The 1973 Supreme Court abortion decision Roe vs. Wade was decided by a 7-2 margin, legalizing abortion throughout pregnancy. One of the two dissenters from that decision was the current Chief Justice, William Rehnquist, who has served on the Supreme Court since 1971, and as Chief Justice since 1986.
His dissent from Roe is less than 1500 words, and points out several of the many errors and weaknesses of what is, beyond doubt, the most damaging decision the Court has ever issued. Justice Rehnquist objected both to the conclusions of the majority and to the methods they used to reach those conclusions.
The so-called "right to abortion" is not, he objected, what the majority makes it out to be. The Court must be wrong to find any basis for this right in the 14th Amendment to the Constitution, for the simple reason, as he explains, that at least 36 laws enacted by state or territorial legislatures were in force at the time that the 14th Amendment was adopted in 1868. Moreover, some 21 of these laws were still in effect when Roe vs. Wade was decided. How, then, could they be at odds with the 14th Amendment? In the words of Justice Rehnquist, "To reach its result, the Court necessarily has had to find within the scope of the Fourteenth Amendment a right that was apparently completely unknown to the drafters of the Amendment."
The willingness of States to protect the unborn for a century before Roe, and the intensity of the abortion debate itself, were clear signs to Justice Rehnquist in 1973 that the existence of an abortion right was not so clear cut as the appellant, and certainly as many advocacy groups, were suggesting.
In his dissent, Justice Rehnquist mentions several times that the Court is engaging in the kind of analysis and judgment that should be left to legislatures. To be able to discern the difference is a critical skill for anyone on our Federal courts to have. If the people are to have self-governance, then the legislative process should be allowed to function through the legislatures, and not be short-circuited by Court decisions that create policy without the input of the people and their elected representatives. The fact that Justice Rehnquist was not afraid to criticize the Roe court on this point is yet another reason why his dissent is a valuable teaching tool in many contexts.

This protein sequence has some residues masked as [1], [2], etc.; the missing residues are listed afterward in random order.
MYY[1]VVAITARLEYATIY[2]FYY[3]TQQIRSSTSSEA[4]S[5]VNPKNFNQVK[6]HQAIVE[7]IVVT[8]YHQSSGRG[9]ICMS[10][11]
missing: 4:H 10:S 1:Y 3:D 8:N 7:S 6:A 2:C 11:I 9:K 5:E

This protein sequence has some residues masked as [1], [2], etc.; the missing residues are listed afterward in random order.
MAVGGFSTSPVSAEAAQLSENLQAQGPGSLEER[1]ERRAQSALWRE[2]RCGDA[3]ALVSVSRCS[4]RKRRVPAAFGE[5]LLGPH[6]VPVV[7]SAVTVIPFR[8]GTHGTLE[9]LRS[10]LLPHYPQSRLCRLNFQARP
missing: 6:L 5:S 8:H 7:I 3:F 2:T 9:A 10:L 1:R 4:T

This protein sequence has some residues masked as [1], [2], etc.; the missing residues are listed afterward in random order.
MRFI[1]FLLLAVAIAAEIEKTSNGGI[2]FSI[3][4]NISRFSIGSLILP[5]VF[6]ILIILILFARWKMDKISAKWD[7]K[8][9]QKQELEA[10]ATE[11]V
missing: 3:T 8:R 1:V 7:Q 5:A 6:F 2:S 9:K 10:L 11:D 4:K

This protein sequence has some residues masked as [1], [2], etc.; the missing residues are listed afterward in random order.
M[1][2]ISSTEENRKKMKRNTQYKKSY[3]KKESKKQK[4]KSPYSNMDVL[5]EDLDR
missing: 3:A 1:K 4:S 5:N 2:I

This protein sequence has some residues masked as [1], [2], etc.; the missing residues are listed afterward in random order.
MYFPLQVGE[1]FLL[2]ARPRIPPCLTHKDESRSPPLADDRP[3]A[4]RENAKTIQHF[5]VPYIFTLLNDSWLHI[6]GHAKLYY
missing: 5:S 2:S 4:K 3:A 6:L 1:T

Justice Rehnquist’s dissent raises a question about current confirmation hearings for Federal judges and eventually for Supreme Court Justices. Nominees who oppose Roe vs. Wade are routinely criticized bitterly for that position. But if the Chief Justice of the United States Supreme Court for the past 19 years has been a dissenter from Roe, why can't a new federal judge also be? It is a respectable position, not only for moral and religious reasons, but for legal and Constitutional ones as well. Thank you, Justice Rehnquist, for taking and maintaining that position.
Long live the dissenters!
The full text of the Roe vs. Wade decision, including Justice Rehnquist’s dissent, can be found at www.priestsforlife.org/government/supremecourt/7301roevwade.htm